Show your heart a little love this Valentine’s Day.
Take the Listen To Your Heart Challenge!
Everyone who completes the challenge by Heart Valve Disease Awareness Day
(February 22) will be entered to win a $50 Amazon gift card.
Dementia is a term that describes a group of symptoms that affect memory, thinking, and social abilities severely enough to impact daily life. It can be caused by Alzheimer’s disease, vascular dementia, Lewy body dementia, frontotemporal dementia, mixed dementia, and more. Alzheimer’s disease is the most common form of dementia.
Alzheimer’s disease is a degenerative and fatal disease of the brain affecting an estimated 5.8 million people in the U.S. over the age of 65. The disease progresses gradually as two abnormal protein fragments, called plaques and tangles, accumulate in the brain and kill brain cells. It starts in the hippocampus,the part of the brain where memories are formed. After that, the plaques and tangles spread into different regions of the brain, killing cells and compromising function wherever they go, causing the different stages and symptoms of Alzheimer’s and impacting the ability to speak; solve problems and make plans; control moods and feelings; and make sense of what a person sees, hears, and smells—causing hallucinations. Eventually the plaques and tangles erase a person’s oldest memories. Near the end of the disease, it compromises balance and coordination, and in the very last stage, it destroys the part of the brain that regulates breathing and the heart.
Scientists believe that Alzheimer’s is caused by a combination of genetic, lifestyle, and environmental factors that impact the brain over time. People who are older, have a family history of the disease, have Down syndrome, have mild cognitive impairment, have experienced severe head trauma, have had long-term air pollution exposure, who drink excessively, who have poor sleep patterns, who have cardiovascular risk factors like high blood pressure and high cholesterol, and who have low education levels may all be at heightened risk.
Lab tests and imaging are used to diagnose Alzheimer’s. Unfortunately, Alzheimer’s disease is relentless and for now incurable. There are medications that can help treat some of the symptoms, and new drugs that offer hope for slowing progress of the disease.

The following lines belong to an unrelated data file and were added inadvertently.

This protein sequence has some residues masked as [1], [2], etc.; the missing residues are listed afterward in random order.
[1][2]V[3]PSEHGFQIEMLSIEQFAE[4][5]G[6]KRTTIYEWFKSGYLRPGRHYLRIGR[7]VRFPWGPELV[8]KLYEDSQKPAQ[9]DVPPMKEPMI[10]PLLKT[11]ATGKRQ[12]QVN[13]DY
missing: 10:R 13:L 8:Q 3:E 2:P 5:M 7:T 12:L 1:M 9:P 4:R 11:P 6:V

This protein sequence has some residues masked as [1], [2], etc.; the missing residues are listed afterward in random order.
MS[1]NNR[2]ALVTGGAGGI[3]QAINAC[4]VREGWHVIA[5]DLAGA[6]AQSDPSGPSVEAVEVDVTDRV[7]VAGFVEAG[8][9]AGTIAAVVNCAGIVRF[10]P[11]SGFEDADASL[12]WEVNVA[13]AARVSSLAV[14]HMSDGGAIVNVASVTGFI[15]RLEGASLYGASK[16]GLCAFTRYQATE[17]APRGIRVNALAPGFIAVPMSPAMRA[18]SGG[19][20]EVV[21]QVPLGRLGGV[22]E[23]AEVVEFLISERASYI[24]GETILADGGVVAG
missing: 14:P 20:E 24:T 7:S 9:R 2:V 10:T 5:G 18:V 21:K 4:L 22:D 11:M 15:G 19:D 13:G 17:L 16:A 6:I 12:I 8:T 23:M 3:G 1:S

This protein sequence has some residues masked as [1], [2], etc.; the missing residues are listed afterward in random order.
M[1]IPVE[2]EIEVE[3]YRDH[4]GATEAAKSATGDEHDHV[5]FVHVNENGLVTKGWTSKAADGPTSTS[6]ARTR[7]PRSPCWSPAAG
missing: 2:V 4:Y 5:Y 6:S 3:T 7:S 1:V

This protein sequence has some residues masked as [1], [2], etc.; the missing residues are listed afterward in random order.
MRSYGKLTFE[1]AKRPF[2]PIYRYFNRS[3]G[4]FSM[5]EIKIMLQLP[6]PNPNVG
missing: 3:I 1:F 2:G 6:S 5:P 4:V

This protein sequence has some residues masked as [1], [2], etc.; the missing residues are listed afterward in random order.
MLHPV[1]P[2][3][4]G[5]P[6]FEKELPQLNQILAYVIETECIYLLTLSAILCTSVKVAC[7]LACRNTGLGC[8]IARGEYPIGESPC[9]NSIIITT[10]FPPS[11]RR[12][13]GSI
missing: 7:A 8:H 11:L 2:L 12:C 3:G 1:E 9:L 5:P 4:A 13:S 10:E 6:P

There are also excellent resources to help you navigate your treatment, estate planning, long-term insurance, power-of-attorney planning, and financial and emotional support.
The Accelerate Cures/Treatments for All Dementias (ACT-AD) held a webinar on July 13, 2021 for an in-depth…more.
On December 7, 2020, ACT-AD held a webinar on cutting-edge research on Lewy Body dementia (LBD). The webinar…more.
The Accelerate Cure/Treatments for Alzheimer’s Disease (ACT-AD) Coalition held an educational webinar on April 18, 2019 on…more.
Posts on Alzheimer’s Disease, Related Dementias, & Neuropsychiatric Symptoms
The Alzheimer’s Disease Policy Task Force is an ad hoc coalition of patient, family caregiver, and professional organizations, working collectively to organize and educate the Alzheimer’s disease community and decisionmakers on the Food & Drug Administration’s (FDA) Accelerated Approval pathway, and the Centers for Medicare & Medicaid Services’ (CMS) coverage determination processes for amyloid-targeted monoclonal antibody therapies for the treatment of Alzheimer’s disease.
Accelerate Cures/Treatments for All Dementias (ACT-AD) is a coalition of more than 50 national non-profit health professional, patient, business, health provider and consumer organizations seeking to accelerate development of potential cures and treatments for Alzheimer’s disease (AD) and all dementias.
The Alliance for Aging Research is a proud recipient of Candid’s Platinum Seal of Transparency.
The Alliance for Aging Research is proud to be rated a 4-star charity by Charity Navigator.